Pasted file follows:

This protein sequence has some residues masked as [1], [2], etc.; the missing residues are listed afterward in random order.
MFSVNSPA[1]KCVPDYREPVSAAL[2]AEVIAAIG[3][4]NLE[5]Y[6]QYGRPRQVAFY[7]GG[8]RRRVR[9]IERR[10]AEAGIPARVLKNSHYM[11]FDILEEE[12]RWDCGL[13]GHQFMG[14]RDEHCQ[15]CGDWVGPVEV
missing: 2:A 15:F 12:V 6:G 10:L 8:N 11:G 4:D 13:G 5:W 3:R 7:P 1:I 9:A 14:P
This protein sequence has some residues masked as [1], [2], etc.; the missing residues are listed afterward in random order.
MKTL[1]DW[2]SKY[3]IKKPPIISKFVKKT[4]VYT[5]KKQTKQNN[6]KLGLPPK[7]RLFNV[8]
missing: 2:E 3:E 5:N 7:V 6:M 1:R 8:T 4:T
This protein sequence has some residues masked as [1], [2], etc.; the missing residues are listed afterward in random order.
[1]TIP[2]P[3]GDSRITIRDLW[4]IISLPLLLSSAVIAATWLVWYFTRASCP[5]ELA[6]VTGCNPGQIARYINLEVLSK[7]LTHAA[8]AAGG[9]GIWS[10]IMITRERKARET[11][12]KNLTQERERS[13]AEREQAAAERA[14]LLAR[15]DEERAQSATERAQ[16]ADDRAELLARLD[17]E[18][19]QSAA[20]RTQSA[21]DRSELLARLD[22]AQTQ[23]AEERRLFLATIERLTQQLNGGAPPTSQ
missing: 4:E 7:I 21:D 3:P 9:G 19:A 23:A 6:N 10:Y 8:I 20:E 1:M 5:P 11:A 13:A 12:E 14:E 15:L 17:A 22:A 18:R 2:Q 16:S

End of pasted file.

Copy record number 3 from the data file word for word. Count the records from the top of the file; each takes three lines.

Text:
This protein sequence has some residues masked as [1], [2], etc.; the missing residues are listed afterward in random order.
[1]TIP[2]P[3]GDSRITIRDLW[4]IISLPLLLSSAVIAATWLVWYFTRASCP[5]ELA[6]VTGCNPGQIARYINLEVLSK[7]LTHAA[8]AAGG[9]GIWS[10]IMITRERKARET[11][12]KNLTQERERS[13]AEREQAAAERA[14]LLAR[15]DEERAQSATERAQ[16]ADDRAELLARLD[17]E[18][19]QSAA[20]RTQSA[21]DRSELLARLD[22]AQTQ[23]AEERRLFLATIERLTQQLNGGAPPTSQ
missing: 4:E 7:I 21:D 3:P 9:G 19:A 23:A 6:N 10:Y 8:I 20:E 1:M 5:P 11:A 13:A 12:E 14:E 15:L 17:A 22:A 18:R 2:Q 16:S